November 17, 2022 9:00 am
Have you ever heard the phrase, “It starts from within?”
Blog Editor || Esthetics / Skin Care
How often do we correctly listen to our bodies? As we age, many of us begin to take notice of the food, drinks and supplements we consume to maintain good health, including the best skin condition. Much of the most troubling acne is often found on the face, but acne is also seen on the chest, arms, neck and on the back, as well. By adulthood, most likely you’ve learned what should be included in your diet and what food should be avoided, to maintain your best health and skin condition. If you have never taken notice of how your diet may fuel your acne, worry not. It’s never too late to learn!
For example, individuals who are lactose intolerant tend to experience gas and bloating as a result of digesting dairy products. Some people who experience severe acne may also need to avoid dairy or sugary foods due to issues from hormonal increase.
Generally, food categories such as carbohydrates containing higher glycemic levels can be problematic. For example, dairy, starchy foods, and foods much higher in sugar tend to be the most frequent cause of breakouts. There are also concerns with inflammation as an ongoing cause of acne. Learning about and paying more attention to our glycemic index, (the rate in which a food makes your blood sugar levels rise), will help us to better maintain an acne free diet. Higher sugar intakes can onset the release of hormones, leading to excessive sebum production. Even general water intake plays a great role in the hydration of your skin.
The case of inflammation should be carefully analyzed as well. Ongoing inflammatory issues play a great role in maintaining acne, until it is somewhat controlled. To find some control in this, it is best to look at anti-inflammatory diets that would include supplements such as vitamin C. Vegetables contain some of the most nutritious and anti-inflammatory properties that contribute to the improvement we want to see in our skin. Be sure to also consider avoiding processed foods, rather focus on sticking to a more organically based diet.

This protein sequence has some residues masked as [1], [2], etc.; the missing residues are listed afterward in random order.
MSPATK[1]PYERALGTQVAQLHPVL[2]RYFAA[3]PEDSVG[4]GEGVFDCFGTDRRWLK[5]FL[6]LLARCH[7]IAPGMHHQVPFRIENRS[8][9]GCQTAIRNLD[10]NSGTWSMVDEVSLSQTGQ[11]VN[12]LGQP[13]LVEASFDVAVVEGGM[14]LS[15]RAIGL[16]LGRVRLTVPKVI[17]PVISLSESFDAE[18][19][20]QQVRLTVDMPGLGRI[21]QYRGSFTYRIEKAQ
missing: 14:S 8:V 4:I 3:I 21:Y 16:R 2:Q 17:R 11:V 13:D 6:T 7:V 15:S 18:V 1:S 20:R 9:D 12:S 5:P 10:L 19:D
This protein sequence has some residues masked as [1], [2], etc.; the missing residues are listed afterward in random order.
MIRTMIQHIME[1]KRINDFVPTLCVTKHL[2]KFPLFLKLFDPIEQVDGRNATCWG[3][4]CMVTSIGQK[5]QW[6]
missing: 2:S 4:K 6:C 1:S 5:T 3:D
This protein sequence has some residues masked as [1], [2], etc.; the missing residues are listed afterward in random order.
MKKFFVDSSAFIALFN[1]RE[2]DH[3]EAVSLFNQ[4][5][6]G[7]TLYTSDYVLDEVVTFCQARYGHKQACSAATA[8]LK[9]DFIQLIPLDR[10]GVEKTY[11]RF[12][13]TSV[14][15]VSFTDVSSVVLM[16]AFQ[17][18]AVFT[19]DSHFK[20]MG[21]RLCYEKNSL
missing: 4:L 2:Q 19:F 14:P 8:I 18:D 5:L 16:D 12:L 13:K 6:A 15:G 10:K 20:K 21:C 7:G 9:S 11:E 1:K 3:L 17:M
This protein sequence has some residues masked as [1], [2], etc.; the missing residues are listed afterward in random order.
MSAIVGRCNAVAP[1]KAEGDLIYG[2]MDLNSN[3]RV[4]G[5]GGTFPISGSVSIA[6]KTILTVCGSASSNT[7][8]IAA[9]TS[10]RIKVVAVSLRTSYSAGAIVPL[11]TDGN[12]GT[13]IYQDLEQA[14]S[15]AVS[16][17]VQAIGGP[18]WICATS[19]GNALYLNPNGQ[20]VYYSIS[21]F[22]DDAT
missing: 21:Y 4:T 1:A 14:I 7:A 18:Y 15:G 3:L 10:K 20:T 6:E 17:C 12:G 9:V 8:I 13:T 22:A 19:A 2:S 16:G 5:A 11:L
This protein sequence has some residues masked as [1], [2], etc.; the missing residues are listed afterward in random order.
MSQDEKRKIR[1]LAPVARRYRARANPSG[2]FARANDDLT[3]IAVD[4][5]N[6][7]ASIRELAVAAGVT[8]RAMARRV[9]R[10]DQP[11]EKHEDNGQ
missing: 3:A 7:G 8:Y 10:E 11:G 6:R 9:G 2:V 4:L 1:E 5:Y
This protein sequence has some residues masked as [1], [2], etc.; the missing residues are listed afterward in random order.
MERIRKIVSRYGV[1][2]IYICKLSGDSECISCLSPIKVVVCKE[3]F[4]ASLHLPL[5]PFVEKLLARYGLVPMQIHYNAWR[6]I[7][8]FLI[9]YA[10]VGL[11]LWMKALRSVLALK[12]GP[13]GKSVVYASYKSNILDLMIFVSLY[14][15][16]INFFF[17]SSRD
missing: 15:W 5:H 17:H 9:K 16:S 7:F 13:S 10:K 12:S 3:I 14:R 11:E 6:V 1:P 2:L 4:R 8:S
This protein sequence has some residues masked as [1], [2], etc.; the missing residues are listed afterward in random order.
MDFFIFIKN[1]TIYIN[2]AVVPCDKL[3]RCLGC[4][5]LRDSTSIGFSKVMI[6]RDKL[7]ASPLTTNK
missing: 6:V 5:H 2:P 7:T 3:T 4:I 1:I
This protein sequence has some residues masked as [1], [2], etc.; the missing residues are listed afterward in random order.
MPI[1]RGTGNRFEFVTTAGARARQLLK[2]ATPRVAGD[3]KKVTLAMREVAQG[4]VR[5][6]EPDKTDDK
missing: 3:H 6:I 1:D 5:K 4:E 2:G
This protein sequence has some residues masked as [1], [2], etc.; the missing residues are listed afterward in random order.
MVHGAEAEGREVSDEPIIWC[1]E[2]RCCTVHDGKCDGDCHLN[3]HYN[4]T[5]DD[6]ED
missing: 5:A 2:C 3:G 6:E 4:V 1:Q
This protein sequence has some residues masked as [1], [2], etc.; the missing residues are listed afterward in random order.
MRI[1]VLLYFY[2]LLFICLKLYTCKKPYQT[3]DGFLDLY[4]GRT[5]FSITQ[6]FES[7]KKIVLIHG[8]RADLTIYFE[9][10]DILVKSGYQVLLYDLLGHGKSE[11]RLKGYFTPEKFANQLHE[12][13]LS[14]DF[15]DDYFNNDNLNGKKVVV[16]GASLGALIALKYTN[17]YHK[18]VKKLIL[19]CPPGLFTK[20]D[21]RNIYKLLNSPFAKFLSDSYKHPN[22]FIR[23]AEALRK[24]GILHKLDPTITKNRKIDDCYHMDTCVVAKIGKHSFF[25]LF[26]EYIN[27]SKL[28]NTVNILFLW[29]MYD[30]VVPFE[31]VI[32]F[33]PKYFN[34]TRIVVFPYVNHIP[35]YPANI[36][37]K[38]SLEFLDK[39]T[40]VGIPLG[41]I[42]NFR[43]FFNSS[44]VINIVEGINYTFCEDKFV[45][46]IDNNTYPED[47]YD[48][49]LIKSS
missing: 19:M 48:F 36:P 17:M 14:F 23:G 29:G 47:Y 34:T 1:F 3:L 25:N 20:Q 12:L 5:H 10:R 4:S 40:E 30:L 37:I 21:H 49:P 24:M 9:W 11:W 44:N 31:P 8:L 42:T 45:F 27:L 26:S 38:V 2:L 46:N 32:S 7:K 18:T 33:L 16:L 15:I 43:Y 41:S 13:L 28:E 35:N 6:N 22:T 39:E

Remember, you don’t have to commit to the life of a vegetarian to improve your skin! Just start by being more aware of the foods that you regularly consume. It all begins by learning about your own body, how it reacts to what you eat and what you should add to your diet to give you the most healthy body, including your skin. Below this text, I’ve provided a food chart that outlines what a healthy, omega-3 addition, and non-inflammatory diet looks like. Take the time to tune into the processes of your own body, and take note of what reductions or contributions to your diet can help improve your overall skin health.
- Palmer, A. (2022, October 17). Do different anti-acne diets work? Verywell Health. Retrieved October 26, 2022, from https://www.verywellhealth.com/food-and-acne-15689
- Kubala, J. (2019, July 24). Hormonal acne diet: What to eat to improve your acne. Healthline. Retrieved October 26, 2022, from https://www.healthline.com/nutrition/hormonal-acne-diet#diet-tips